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2021-2024 Medium-Term Debt Management Strategy (MTDS)

2021-2024 Medium-Term Debt Management Strategy (MTDS)

The Medium Term Debt Strategy (MTDS) is based on the debt management objectives as stated in Section 58 of the Act 921 and it concerns the following: ensuring that the financing needs of Government for the medium term are met on a timely basis; borrowing costs are as low as possible and consistent with a prudent degree of risk; promotion of the debt market and pursuing any action considered to impact positively on public debt.

The Medium Term Debt Strategy (MTDS) is based on the debt management objectives as stated in Section 58 of the Act 921 and it concerns the following: ensuring that the financing needs of Government for the medium term are met on a timely basis; borrowing costs are as low as possible and consistent with a prudent degree of risk; promotion of the debt market and pursuing any action considered to impact positively on public debt.

As part of the measures to reduce risk, Government will pursue liability management of the debt portfolio based on non-distressed debt transactions. This could indirectly affect cash flows from government fiscal operations when the timing of Liability management coincides with negative carry on idle cash.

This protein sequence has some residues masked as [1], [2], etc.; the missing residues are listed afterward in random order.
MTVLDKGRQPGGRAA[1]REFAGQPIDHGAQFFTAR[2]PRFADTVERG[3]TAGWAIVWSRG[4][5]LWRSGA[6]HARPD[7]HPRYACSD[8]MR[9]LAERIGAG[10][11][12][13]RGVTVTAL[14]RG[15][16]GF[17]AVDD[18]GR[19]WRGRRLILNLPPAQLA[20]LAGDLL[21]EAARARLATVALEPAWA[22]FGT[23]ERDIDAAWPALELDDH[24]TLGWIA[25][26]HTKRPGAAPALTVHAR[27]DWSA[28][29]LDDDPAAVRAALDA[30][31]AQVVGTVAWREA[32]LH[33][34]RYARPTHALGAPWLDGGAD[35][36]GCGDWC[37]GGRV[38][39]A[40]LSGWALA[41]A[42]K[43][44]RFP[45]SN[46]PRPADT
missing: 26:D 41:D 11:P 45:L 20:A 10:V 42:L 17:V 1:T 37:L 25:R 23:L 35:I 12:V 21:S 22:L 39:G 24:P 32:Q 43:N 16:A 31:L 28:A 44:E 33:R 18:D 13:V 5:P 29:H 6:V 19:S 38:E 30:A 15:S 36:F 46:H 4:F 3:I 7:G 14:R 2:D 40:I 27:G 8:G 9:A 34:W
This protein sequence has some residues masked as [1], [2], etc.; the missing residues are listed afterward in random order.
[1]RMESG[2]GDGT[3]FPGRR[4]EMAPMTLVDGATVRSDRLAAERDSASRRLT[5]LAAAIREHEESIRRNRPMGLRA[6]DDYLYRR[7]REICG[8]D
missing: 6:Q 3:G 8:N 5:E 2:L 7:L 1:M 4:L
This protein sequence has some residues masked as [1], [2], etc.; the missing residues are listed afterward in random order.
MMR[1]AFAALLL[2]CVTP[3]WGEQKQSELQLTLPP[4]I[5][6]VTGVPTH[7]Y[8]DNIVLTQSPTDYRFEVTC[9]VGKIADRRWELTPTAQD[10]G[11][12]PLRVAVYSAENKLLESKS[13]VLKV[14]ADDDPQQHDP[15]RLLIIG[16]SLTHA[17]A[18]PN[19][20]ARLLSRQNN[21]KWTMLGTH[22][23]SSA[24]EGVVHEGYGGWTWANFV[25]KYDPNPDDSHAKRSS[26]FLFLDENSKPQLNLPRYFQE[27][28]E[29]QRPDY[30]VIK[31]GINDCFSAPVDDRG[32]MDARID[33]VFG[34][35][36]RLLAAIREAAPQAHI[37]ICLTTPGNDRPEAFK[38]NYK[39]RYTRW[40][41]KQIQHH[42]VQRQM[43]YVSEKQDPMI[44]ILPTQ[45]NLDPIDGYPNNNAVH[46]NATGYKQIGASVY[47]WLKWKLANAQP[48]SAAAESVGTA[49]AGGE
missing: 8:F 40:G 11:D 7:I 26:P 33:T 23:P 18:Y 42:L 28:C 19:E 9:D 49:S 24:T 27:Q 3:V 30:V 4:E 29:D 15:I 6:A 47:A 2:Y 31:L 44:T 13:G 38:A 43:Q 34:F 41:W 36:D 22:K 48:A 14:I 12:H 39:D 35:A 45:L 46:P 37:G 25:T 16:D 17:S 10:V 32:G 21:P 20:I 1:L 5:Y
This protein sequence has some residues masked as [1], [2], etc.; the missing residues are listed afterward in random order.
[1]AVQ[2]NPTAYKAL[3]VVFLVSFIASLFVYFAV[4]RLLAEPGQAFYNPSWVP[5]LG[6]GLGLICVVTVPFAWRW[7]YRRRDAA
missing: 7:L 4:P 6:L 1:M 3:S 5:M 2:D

This MTDS covers the period 2021 to 2024. The strategy considers the costs and risks embedded in the current debt portfolio; future borrowing requirements for the medium term, the 2021 macroeconomic framework, the prevailing market conditions and other factors necessary to develop the strategy. This is in fulfilment of the statutory requirements in Section 59 of Act 921.

The macroeconomic framework of Ghana for 2020 was on a favourable path with macroeconomic stability restored and fiscal consolidation gaining root and consistent with a monetary policy stance that had supported a strong external sector development.

In addition to this, the financing conditions for the Government was favourable, which supported growth (even with the COVID-19 pandemic) and inflation within the targeted corridor. 

Investor sentiments were high and their interest was once again heightened for Ghana’s Eurobond issuance in February 2020 resulting in a size of US$ 3.0 billion.

The COVID -19 pandemic hit Ghana around March 2020 and this adversely affected the economy’s positive economic performance. Consequently, the original MTDS had to be recalibrated to ensure the financing gap of government is met.

This included the IMF Rapid Credit Facility of GHS 5.6 billion (1.45% of GDP); African Development Bank Funding of GHS 389.7 million (0.1% of GDP), European Union of GHS 504 million (0.13 % of GDP); the Bank of Ghana Asset Purchase Programme of GHS 10 billion (2.61% of GDP); and the World Bank funding of GHS 1.1 billion (4.6% of GDP).
 

In the wake of the COVID-19 pandemic and as part of measures to ensure the safety of all our stakeholders,
you are kindly directed to e-mail your correspondence to the address below:
correspondence@mofep.gov.gh

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